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Identifying the Various Marks on Traditional Limoges Boxes

From the time when the beautiful damsels of the European nobility used to flaunt their trinket snuff boxes in the 19th century, French porcelain had been synonymous with the exquisitely manufactured and painted Limoges boxes.

The factory in Sevres was the first to witness the blooming of this beautiful piece of art from the white clay called Kaolin, molded and designed by the dexterous artisans. Today, you find a plethora of manufacturers creating their own special designs using the unique French porcelain produced in the Limoges area of France.

However, just all the famous works of art, the Limoges boxes have also become the butt of fraudulence. As a result the market is now flooded with fake boxes obtained at unbelievingly low prices. In order to understand the value and authenticity of Limoges boxes, you have to be aware of the marks that come on the traditional Limoges boxes.

Factory or Maker: The maker’s mark denotes the factory where the white Kaolin is turned into whiteware or blank through casting and firing processes. The impression is made on the porcelain prior to the above processes. It can be seen under the glaze usually bearing the words “Limoges France” or numbers, colors or scripts as preferred by the manufacturer. You might also come across specific symbols like butterfly, bird, or star.

Decorator’s Mark: The decorator’s mark is visible over the glaze. It may be handwritten, stamped or printed on the artefact. Decorating companies generally go for printed or stamped marks, while individual artisans prefer writing by hand. If the maker and decorator are same, the manufacturer generally adds a second type of mark for the boxes he manufactures as well as decorates. He uses a different mark for the pieces, which he only manufactures and sells as undecorated white ware.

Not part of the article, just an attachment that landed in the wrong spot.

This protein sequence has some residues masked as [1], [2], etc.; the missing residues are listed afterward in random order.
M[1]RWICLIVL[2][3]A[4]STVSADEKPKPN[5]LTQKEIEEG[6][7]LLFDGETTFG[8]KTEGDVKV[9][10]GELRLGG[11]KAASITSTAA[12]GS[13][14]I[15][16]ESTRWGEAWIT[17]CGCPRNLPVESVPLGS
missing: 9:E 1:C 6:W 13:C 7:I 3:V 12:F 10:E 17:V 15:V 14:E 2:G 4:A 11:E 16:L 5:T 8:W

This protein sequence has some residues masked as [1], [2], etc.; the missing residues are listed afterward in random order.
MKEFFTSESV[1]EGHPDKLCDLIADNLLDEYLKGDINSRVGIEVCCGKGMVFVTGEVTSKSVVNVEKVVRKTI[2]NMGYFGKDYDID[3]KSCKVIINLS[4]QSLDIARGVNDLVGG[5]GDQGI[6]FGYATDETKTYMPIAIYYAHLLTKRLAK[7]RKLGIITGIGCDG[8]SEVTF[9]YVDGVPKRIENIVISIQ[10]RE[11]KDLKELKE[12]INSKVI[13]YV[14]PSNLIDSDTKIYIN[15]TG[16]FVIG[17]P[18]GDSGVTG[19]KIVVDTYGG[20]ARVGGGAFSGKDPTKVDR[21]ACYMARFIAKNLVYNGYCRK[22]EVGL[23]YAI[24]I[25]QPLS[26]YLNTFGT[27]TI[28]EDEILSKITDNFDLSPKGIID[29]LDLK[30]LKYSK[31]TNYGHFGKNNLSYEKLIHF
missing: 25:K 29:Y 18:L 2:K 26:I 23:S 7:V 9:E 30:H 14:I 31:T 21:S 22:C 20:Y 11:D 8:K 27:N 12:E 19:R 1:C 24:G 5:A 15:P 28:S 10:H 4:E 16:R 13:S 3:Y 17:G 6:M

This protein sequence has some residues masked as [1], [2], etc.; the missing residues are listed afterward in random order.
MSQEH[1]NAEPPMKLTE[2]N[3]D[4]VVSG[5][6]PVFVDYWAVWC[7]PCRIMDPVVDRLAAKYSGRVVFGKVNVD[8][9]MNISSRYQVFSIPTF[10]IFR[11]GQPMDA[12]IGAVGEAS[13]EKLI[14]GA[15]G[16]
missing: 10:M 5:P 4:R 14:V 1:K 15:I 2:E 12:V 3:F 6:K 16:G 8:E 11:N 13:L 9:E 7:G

The decorator’s mark reflects the way the Limoges porcelain was designed or decorated by the artisan. The words “Peint Main” means that the decoration was done completely manually and “Rehausse Main” means the highlighting streaks were made by hand along with a combination of decals. On the other Décor Main depicts that some part of the decoration had been created by hand. The stamp of the artist might be marked as initials or as a signature.

Importer’s Mark: Limoges porcelain may be associated with thousands of companies manufacturing these enticing pieces of art. However, there are very few companies who have shot up as being top-notch manufacturers and importers, giving the items their brand name. Some of the famous importers Artoria Limoges, Rose Décor, Chamart Exclusives Inc, Rochard Limoges boxes, Sinclair, La Gloriette, Chanille and the likes. The peculiar designs on the porcelain also point at specific manufacturers. For example fruit designs on Rochard boxes take up larger dimensions that those by others.

Mold Marks: The boxes are cast in three-dimensional molds, which are immaculately created from the Kaolin clay. A number of boxes with unique designs are produced using a single mold. However, the number of boxes from each mold cannot exceed 100 since by that time the mold’s detailing is eradicated. The mold number is also indicated in each trinket box.

Limoges boxes categorized as Limited editions are usually inscribed with registered trademarks and the signature of its creator.

by Marina Chernyak

Limoges Factory


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